MGM: How the Lion Began to Roar
In 1919 (the year of the Great Boston Molasses Flood), Marcus Loew was the owner of a string of movie theatres across the U.S. He picked up films as he could, but was in search of a constant stream that would promise ticket sales and big profits.
By snapping up Metro Pictures, Loew did just this. At the time, Metro was known for melodramatic films for women (think precursors to Not Without My Daughter, the problematic flick from 1991 produced by none other than MGM). Their films had titles like The Girl Without a Soul and Red, White and Blue Blood.
You get the picture.
In his wisdom, Loew was aware that Metro might not be the best of the best, so in 1924 he picked up Goldwyn, a studio known for a higher-quality type of film. He also bought Louis B. Mayer Pictures. At last, MGM was born, and boy did they roar. Their motto? "More stars than there are in heaven." (Source)
I Feel Like Singing
The company soon became known for sweeping, romantic musicals and would eventually place four titles in the American Film Institute's Top 100 Musicals, including Singin' In The Rain (#1), The Wizard of Oz (#3), An American in Paris (#9), and Meet Me in St. Louis (#10). (AFI's considered the gold standard ranking system for film lovers and movie-makers alike.)
Like many other studios in the Golden Age of Hollywood, MGM acquired over two-hundred actors between the 20s and 50s, from megawatt stars to faithful bit players, and signed them to contracts. Song-and-dance phenoms like Fred Astaire, Judy Garland, and Gene Kelly signed on MGM dotted line, as well as Drew's grandfather John Barrymore and her uncle Lionel.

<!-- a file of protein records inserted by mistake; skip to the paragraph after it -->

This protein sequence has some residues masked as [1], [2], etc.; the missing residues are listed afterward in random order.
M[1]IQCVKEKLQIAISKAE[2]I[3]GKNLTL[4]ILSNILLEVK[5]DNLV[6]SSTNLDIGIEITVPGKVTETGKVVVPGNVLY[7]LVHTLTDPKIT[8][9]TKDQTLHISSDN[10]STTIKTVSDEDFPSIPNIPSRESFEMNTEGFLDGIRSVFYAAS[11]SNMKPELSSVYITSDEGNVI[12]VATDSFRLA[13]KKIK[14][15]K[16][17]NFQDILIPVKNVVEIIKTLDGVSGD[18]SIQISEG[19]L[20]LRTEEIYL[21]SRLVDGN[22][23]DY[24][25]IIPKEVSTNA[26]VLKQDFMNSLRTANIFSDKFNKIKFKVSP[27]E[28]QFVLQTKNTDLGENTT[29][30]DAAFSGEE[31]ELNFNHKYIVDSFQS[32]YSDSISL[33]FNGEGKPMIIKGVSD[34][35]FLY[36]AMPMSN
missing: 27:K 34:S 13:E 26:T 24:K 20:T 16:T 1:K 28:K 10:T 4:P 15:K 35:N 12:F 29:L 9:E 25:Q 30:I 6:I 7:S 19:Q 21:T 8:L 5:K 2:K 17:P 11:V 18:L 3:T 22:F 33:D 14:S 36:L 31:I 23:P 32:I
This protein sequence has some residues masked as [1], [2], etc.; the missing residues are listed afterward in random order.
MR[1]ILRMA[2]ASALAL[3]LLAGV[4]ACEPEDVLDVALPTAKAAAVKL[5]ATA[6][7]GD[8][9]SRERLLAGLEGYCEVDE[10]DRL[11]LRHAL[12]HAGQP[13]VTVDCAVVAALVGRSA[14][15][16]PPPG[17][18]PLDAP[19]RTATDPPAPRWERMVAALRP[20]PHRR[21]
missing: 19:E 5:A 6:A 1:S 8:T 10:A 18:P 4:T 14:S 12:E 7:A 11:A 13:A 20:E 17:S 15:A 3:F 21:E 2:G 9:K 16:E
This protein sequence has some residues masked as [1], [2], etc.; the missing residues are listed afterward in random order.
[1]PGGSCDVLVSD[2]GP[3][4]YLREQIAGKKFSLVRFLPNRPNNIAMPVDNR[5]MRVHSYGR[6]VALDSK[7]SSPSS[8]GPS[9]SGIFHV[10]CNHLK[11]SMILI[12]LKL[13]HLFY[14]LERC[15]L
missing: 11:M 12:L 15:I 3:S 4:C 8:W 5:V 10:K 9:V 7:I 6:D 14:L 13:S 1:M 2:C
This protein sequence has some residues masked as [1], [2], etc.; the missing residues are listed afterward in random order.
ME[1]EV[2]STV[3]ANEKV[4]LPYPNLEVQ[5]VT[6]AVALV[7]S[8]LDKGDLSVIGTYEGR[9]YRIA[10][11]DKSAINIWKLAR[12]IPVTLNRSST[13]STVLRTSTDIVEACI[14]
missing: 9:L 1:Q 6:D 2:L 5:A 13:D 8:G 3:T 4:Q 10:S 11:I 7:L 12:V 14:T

Our own Gigi-starring sweetheart Leslie Caron was discovered by MGM-contracted Gene Kelly while dancing ballet in France in 1946. (Source)
It would prove to be a fateful discovery: five years later, Caron starred alongside Kelly in An American in Paris, (produced by Gigi's producer-to-be Arthur Freed) and became an MGM starlet herself. She'd go on to twinkle brightly in eight of the company's pictures, including The Story of Three Loves, where she first worked with Gigi director Vincente Minnelli.
Along with performers, MGM made contractual commitments to directors like Minnelli and writers like Gigi's Alan Jay Lerner. That guaranteed a lock on the musical movie biz.
The Last of Its Kind
Considered by many to be MGM's last great musical, Gigi was a reflection of what film and culture had been, not what was to come. MGM's biggest stars Garland and Kelly became unreliable, and the original composers and writers either moved on or died. Companies like Warner and 20th Century Fox released a few more notable musicals, like West Side Story and My Fair Lady, before the Cold War and Vietnam Era turned the American mood too somber for the idea of such frothy confections, and the MGM musical era was over for good.